SMU president R Gerald Turner has called concerns about the presidential library unfounded. He said the project would increase the university's visibility.
"Over time," Mr Turner said, "the political components of the library complex will fade and the historical aspects will ascend."
Roosevelt believed a president's papers should become the property of the nation
Several of the 12 presidential libraries started life in discord. Duke University beat off Richard Nixon's advances to build his library there.
Plans to house the Kennedy library at Harvard were scuppered by residents concerned about an increase in traffic and tourism.
And plans for Ronald Reagan's library at Stanford were abandoned after protests.
Franklin D Roosevelt, who believed a president's papers should become the property of the nation, dedicated the first presidential library in 1940.
Things have changed a lot since his supporters raised $400,000 for a facility on the grounds of his home in Hyde Park, New York.
"Libraries have become grander and grander as presidents have more grandiose ideas of who they are," says presidential scholar Stephen Hess from George Washington University.
The president's representatives raise money to build the library and museum. The library component is then turned over to the National Archives to run.
In theory this is supposed to rid the libraries of political influence. In practice, commentators say, partisanship can still be seen in the public exhibits.
"Presidential libraries are very much about how a president sees himself and how he wants to be remembered," says Mr Hess. The museum, in particular, is something that the former president and his supporters can control, he says.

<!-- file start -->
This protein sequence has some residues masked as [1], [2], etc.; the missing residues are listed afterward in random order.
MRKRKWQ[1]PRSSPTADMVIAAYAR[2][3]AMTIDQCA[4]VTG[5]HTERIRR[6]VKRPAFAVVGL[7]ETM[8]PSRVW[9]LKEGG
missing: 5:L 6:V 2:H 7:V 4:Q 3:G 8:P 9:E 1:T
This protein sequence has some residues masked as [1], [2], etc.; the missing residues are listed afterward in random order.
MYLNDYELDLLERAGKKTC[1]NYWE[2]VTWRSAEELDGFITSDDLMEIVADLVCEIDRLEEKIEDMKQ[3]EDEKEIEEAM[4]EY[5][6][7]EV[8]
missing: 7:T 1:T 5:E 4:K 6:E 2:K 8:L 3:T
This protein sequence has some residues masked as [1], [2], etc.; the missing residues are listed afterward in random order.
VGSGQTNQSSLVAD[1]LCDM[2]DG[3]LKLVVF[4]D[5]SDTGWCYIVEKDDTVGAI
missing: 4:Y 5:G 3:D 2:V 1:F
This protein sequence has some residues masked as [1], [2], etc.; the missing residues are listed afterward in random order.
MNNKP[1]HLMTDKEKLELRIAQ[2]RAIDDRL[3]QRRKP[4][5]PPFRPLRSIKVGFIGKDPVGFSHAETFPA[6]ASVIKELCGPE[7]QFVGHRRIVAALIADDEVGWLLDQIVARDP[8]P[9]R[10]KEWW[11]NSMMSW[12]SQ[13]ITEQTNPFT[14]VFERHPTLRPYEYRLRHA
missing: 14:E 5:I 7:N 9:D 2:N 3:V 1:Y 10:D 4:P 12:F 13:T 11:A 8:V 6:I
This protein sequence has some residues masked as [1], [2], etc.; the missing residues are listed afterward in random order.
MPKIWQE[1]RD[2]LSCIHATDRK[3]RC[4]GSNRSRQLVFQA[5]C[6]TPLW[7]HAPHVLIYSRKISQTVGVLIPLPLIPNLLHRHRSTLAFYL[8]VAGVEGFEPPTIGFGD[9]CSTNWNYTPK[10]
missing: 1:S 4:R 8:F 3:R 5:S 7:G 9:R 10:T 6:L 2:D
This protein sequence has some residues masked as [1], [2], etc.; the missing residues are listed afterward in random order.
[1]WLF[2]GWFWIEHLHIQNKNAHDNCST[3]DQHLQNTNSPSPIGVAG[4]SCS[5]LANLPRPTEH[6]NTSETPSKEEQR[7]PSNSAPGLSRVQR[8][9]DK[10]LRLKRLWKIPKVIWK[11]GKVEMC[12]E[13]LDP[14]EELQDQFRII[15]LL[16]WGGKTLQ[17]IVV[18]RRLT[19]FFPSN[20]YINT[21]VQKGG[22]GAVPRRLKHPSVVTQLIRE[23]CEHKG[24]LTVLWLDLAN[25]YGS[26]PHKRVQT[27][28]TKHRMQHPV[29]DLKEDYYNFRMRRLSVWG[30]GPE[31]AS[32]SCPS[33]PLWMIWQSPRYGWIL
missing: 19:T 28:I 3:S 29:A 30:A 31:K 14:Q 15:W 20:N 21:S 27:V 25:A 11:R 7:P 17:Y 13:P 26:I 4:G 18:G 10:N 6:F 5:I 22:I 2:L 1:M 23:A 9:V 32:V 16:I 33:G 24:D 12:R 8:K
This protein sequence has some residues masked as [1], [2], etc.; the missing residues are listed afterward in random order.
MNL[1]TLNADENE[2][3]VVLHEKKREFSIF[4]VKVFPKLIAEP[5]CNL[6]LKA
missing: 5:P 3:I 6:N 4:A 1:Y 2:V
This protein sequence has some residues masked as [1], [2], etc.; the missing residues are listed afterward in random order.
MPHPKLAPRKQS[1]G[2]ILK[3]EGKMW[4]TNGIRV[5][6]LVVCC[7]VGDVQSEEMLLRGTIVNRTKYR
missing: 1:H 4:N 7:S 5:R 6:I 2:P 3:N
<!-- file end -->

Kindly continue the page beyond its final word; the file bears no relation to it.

President Ronald Reagan's museum has no mention of the Iran-Contra scandal. Similarly, Richard Nixon's library, which only recently became officially part of the presidential library system, has downplayed Watergate.
And, while Bill Clinton's library includes displays about the Monica Lewinsky affair and his impeachment trial, the exhibit is named "Politics of Persecution", which critics say dismisses it as a Republican vendetta.
The row at SMU sparked debates in the media about the nature of presidential libraries and raised questions about the whitewashing of history.
But Mr Hess believes time will resolve many of these questions; that libraries can change and become more open. He says that with time, the former president's supporters become less involved and they are eventually turned over to less partisan people.
He cites the example of Lyndon Johnson, whose library in its early days avoided the issue of the Vietnam War. Now, the library hosts exhibitions that, according to one former director, shows how it divided the country.
Judging by his present ratings, Mr Bush will probably leave office among the most unpopular of US presidents.
"Mr Bush is mounting his last campaign to rescue the reputation and legacy of his presidency," says Mr Blumenthal.
But Mr Hess says there is a limit to how much a library can restore a former leader's reputation.
"A president can't change history in that way," says Mr Hess.